Abstract

Reid A, Harding S. Trends in deprivation and mortality using the Longitudinal Study. Health Statistics Quarterly 2000; 05 (Spring):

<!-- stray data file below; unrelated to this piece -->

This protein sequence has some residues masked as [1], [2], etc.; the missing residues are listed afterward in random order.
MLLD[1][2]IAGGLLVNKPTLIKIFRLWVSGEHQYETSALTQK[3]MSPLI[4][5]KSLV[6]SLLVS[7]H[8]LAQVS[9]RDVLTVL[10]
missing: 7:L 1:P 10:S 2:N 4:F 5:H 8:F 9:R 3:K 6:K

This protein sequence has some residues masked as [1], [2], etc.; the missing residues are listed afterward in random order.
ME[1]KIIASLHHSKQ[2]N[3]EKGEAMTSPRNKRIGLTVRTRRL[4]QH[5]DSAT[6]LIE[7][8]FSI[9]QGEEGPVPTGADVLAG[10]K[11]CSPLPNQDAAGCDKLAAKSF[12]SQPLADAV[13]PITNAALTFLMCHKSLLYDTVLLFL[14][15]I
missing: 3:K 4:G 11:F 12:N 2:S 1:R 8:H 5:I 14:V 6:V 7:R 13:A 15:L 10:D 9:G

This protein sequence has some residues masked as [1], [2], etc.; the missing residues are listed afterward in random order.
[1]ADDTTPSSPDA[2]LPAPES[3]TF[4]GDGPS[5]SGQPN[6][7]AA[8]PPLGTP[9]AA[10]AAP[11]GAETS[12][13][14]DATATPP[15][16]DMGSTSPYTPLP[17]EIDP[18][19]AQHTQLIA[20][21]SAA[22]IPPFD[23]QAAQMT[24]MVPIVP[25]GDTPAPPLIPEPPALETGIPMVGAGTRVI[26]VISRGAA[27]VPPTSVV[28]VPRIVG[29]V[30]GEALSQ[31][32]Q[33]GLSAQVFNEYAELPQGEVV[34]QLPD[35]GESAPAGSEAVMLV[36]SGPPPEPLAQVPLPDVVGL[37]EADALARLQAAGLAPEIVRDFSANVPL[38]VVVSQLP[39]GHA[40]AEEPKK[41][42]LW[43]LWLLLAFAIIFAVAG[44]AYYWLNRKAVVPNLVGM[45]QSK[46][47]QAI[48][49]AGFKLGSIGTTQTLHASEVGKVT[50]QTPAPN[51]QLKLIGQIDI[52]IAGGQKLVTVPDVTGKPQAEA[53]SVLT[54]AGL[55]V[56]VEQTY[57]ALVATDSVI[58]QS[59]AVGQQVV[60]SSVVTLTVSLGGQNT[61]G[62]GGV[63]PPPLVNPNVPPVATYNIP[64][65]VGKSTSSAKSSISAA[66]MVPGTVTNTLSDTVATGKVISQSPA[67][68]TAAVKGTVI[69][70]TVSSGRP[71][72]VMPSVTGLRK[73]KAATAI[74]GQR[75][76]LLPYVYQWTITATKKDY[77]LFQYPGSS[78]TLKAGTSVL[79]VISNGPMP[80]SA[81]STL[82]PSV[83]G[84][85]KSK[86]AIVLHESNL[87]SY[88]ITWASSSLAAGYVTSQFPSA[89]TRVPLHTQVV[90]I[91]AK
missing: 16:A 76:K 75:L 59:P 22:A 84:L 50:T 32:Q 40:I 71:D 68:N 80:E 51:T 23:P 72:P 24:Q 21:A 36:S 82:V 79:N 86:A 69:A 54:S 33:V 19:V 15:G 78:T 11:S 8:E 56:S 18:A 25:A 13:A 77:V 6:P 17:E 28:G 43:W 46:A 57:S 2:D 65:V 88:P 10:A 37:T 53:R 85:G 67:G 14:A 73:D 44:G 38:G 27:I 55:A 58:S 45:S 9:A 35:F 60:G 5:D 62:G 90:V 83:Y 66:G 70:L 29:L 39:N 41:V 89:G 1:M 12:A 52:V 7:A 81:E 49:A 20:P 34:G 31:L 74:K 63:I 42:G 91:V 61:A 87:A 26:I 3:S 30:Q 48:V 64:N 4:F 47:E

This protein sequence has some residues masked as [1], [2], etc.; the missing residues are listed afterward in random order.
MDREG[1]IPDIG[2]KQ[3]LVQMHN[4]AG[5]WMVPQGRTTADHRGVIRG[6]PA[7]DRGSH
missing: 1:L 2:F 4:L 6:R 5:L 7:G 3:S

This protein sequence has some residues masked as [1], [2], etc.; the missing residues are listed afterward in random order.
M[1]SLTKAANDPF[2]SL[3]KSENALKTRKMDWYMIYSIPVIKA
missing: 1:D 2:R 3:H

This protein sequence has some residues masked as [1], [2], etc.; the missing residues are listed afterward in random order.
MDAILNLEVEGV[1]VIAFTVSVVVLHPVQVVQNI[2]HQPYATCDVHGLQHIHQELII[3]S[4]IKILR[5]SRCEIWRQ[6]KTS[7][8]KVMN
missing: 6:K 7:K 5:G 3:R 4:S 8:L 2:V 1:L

This paper examines trends in regional mortality using a deprivation index based on individual characteristics. Generally mortality levels and the proportions classified as deprived were lowest in the South. In 1991-97, the death rate of men aged 26-64 classified as most deprived was more than twice that of the least deprived in six of the nine regions. The level of inequality in a region (as measured by the ratio of death rate of most deprived to that of the least deprived) was not highest in the high mortality regions or lowest in the low mortality regions. Though not always statistically significant there was a consistent pattern of widening inequality and death rates between the 1980s and 1990s in most of the regions among women and men of working ages and older men. The increase in inequality in mortality was due to the consistent declines in the death rates of those least deprived and little or no decline in the death rates of those most deprived.